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Apaches were able to resist the Spaniards, who began losing their tenuous hold on the area in the 1700's. In the 1800's encroachment by Anglo-American homesteaders forced the Comanches southward. And by the early 1800's Mexican settlers lived in the Big Bend. Isolation made them targets of Comanche raids. Mid-1800's gold strikes in California and destruction of bison herds hastened the Comanches' decline. Military forts were built to secure the route to California gold fields. If the Rio Grande is the Big Bend country's linear oasis, then the Chisos Mountains are its green island in a sea of desert. The mountains attract creatures, several quite rare, you would not expect in a desert. The isolation set up thousands years ago as the great ice age ended accounts for their rarity. As colder, moister climates retreated northward, many plants and animals were stranded in the Chisos Mountains by the surrounding lowlands' increasing aridity.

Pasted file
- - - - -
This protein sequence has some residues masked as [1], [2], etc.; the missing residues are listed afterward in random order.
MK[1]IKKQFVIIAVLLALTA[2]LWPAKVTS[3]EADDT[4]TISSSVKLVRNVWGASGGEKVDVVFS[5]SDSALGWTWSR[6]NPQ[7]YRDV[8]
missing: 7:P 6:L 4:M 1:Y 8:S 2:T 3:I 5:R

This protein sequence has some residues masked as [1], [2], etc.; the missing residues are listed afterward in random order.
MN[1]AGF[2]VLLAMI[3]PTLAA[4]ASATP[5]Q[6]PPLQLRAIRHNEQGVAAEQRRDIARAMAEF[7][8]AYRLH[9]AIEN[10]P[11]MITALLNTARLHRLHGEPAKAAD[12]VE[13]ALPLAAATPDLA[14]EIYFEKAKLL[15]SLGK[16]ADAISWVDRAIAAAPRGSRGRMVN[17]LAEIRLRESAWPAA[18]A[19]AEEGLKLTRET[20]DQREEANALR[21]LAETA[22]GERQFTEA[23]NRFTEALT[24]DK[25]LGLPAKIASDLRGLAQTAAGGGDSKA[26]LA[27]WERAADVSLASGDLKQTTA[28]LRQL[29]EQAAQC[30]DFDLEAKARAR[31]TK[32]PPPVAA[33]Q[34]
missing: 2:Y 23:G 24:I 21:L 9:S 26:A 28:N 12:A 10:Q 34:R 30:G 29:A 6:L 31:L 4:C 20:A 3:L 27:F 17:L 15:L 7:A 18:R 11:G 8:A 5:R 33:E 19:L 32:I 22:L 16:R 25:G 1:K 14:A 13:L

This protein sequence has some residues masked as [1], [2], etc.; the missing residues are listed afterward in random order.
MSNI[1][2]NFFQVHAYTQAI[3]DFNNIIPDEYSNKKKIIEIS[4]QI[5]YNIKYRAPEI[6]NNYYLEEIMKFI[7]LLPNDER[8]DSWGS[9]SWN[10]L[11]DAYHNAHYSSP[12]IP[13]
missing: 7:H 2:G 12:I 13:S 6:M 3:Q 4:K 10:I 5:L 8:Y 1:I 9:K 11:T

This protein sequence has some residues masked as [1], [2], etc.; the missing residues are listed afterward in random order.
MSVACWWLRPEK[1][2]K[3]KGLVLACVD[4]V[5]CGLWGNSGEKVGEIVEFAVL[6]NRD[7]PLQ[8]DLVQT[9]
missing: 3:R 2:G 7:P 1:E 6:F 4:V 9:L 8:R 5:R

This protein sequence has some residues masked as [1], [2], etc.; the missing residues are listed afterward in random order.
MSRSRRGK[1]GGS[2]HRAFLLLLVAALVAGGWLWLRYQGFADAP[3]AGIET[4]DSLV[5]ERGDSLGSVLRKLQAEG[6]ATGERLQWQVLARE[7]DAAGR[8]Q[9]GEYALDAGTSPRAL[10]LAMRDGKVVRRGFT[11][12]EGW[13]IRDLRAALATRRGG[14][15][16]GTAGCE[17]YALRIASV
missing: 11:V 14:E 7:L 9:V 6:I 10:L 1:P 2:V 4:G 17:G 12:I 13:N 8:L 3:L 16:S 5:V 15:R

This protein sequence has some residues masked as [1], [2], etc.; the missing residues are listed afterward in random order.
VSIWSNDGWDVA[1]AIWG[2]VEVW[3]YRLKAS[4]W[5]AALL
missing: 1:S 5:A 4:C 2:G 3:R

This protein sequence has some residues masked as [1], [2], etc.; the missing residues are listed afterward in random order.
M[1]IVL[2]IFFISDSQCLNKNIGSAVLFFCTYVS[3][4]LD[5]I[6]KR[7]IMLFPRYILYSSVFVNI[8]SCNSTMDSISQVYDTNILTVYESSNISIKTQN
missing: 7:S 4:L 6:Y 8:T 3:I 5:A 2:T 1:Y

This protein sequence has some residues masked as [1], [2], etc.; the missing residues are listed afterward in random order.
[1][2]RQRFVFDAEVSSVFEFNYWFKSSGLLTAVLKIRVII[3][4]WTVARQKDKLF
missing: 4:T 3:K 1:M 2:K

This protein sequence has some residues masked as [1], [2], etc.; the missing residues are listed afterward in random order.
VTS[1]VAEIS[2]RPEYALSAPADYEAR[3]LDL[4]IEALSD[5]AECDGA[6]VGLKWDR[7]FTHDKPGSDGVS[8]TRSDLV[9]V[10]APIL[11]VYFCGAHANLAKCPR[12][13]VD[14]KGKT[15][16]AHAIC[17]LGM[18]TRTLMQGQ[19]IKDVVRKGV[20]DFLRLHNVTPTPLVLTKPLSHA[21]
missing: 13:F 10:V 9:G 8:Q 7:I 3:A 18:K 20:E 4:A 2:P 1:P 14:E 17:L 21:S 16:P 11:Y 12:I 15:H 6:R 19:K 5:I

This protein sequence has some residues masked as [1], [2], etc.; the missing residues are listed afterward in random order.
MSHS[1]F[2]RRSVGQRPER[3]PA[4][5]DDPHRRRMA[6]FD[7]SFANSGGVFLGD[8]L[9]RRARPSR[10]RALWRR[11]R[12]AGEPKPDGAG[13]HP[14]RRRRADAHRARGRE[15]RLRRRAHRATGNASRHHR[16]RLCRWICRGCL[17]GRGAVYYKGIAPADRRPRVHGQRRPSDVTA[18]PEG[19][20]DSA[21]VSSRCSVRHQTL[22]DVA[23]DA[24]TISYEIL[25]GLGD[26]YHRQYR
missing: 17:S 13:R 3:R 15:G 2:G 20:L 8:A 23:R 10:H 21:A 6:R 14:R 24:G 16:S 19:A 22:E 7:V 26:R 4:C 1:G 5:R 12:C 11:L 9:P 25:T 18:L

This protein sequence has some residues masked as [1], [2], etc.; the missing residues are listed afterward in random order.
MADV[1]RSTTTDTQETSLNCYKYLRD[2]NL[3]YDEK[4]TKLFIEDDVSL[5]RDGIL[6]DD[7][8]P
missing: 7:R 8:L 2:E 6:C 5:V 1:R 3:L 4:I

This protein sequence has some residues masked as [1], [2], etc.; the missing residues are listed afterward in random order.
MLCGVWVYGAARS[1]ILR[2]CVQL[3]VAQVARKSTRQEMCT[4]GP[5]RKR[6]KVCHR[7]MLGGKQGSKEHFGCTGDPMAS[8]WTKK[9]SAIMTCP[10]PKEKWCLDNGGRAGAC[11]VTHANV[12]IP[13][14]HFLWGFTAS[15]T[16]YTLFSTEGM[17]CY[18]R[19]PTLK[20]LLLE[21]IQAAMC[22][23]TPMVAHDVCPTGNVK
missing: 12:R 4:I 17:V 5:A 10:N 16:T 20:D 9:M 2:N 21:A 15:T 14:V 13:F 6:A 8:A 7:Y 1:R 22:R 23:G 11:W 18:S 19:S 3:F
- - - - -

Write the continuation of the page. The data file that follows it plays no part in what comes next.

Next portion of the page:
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Additional Photos by Zbigniew Kalinowski (fotka) Gold Star Critiquer/Gold Note Writer [C: 644 W: 9 N: 1911] (8056)
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